I suppose if you are convinced that facilitating citizens’ ability to cast their votes will lead to  higher vote totals for your political opponents–if you know, in your heart of hearts that you and your party are historically unpopular– that might seem like a power grab…Still, it’s hard to imagine McConnell offering this argument with a straight face.

There has been a lot of outrage expressed in the wake of McConnell’s chutzpah, but I think Ed Brayton’s response at Dispatches from the Culture Wars is my favorite.

The man who refused to allow even a committee vote on Obama’s Supreme Court nominee for nearly a year so a Republican could appoint the next justice is accusing someone else of a power grab? The fact that he wasn’t immediately struck dead by lightning is powerful evidence that there is no god (or that god is a first-class jerk, take your pick). This is Trumpian-level lack of self-awareness and shamelessness. I can’t imagine how the man sleeps at night, other than on a pile of money.

McConnell was recently described by a historian as “the gravedigger of American democracy,” a description he has clearly earned. (Even Donald Trump, who never met a greedy thug he couldn’t relate to, evidently told aides that McConnell was “meaner than a snake.”)

McConnell has defended his opposition to making Election Day a holiday by claiming it would cost money, because it would require government workers to be paid. In Mitch’s world, the country can easily afford to give billions in “tax relief” to corporations, but can’t manage continuing to compensate government employees for one extra day off.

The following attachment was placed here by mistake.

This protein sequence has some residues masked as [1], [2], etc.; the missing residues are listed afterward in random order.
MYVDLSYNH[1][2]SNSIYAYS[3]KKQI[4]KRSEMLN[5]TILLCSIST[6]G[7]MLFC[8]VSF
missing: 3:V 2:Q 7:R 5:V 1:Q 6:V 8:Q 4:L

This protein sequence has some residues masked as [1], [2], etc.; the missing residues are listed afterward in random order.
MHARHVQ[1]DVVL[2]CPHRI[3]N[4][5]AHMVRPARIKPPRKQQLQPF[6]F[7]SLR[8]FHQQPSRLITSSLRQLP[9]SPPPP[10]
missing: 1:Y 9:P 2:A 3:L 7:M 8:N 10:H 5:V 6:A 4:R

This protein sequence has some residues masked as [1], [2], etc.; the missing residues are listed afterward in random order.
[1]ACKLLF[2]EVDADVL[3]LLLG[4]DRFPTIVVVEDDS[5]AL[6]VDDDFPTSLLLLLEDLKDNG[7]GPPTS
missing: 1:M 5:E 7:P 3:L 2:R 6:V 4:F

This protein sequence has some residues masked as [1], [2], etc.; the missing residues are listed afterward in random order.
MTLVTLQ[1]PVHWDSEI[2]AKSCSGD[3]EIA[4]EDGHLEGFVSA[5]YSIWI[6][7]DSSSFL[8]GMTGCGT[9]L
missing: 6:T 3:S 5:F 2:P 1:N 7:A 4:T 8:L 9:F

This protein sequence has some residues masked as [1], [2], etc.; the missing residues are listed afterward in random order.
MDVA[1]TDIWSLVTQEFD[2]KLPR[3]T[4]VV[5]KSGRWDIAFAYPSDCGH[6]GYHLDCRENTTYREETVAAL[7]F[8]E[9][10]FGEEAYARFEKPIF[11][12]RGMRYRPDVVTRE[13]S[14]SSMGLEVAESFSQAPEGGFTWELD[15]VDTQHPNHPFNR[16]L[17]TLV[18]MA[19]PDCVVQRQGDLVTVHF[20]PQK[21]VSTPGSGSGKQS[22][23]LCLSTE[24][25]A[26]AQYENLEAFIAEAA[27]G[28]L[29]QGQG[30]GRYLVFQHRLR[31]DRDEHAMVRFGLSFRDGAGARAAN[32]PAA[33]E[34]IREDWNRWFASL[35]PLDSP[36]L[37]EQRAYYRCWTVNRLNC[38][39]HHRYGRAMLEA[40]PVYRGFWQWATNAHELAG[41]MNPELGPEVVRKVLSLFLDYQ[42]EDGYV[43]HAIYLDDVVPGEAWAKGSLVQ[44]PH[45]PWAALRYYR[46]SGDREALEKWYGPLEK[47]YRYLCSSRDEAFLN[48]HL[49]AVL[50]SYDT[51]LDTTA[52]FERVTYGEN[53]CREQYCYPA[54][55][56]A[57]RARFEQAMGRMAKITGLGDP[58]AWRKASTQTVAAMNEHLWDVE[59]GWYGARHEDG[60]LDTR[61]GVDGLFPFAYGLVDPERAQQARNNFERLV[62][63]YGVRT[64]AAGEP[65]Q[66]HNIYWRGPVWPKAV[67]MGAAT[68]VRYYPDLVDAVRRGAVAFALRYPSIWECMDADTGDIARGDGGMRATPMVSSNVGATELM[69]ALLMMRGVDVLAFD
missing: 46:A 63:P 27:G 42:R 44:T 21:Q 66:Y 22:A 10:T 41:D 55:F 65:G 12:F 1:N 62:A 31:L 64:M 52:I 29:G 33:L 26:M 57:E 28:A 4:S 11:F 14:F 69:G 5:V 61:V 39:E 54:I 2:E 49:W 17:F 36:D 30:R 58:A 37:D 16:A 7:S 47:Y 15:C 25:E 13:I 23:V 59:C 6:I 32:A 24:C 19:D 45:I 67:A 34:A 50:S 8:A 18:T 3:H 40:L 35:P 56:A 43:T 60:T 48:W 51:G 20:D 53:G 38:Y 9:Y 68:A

Hoosiers like to make fun of folks from Kentucky, characterizing them as not-too-smart hillbillies. I’ve always maintained that bigotry–even geographical bigotry–is always wrong. But to the extent that there is  evidence for that characterization of our neighbors to the south, it is that they have repeatedly voted for Mitch McConnell.

We The Raw Material

A recent article in the Guardian began with a paragraph that struck me as incredibly important, not just as an introduction to the subject-matter of the article (Surveillance Capitalism) but as an explanation for our tribalized and angry age.

We’re living through the most profound transformation in our information environment since Johannes Gutenberg’s invention of printing in circa 1439. And the problem with living through a revolution is that it’s impossible to take the long view of what’s happening. Hindsight is the only exact science in this business, and in that long run we’re all dead. Printing shaped and transformed societies over the next four centuries, but nobody in Mainz (Gutenberg’s home town) in, say, 1495 could have known that his technology would (among other things): fuel the Reformation and undermine the authority of the mighty Catholic church; enable the rise of what we now recognise as modern science; create unheard-of professions and industries; change the shape of our brains; and even recalibrateour conceptions of childhood. And yet printing did all this and more.

Why choose 1495? Because we’re about the same distance into our revolution, the one kicked off by digital technology and networking. And although it’s now gradually dawning on us that this really is a big deal and that epochal social and economic changes are under way, we’re as clueless about where it’s heading and what’s driving it as the citizens of Mainz were in 1495.

These paragraphs were a lead-in to a description of Shoshana Zuboff’s new book, in which she describes “Surveillance Capitalism.” Zuboff is a Harvard Business School professor, and her basic insight is that the changes being made are less about the nature of digital technology and more about a “new mutant form of capitalism” that uses tech for its purposes.

It works by providing free services that billions of people cheerfully use, enabling the providers of those services to monitor the behaviour of those users in astonishing detail – often without their explicit consent.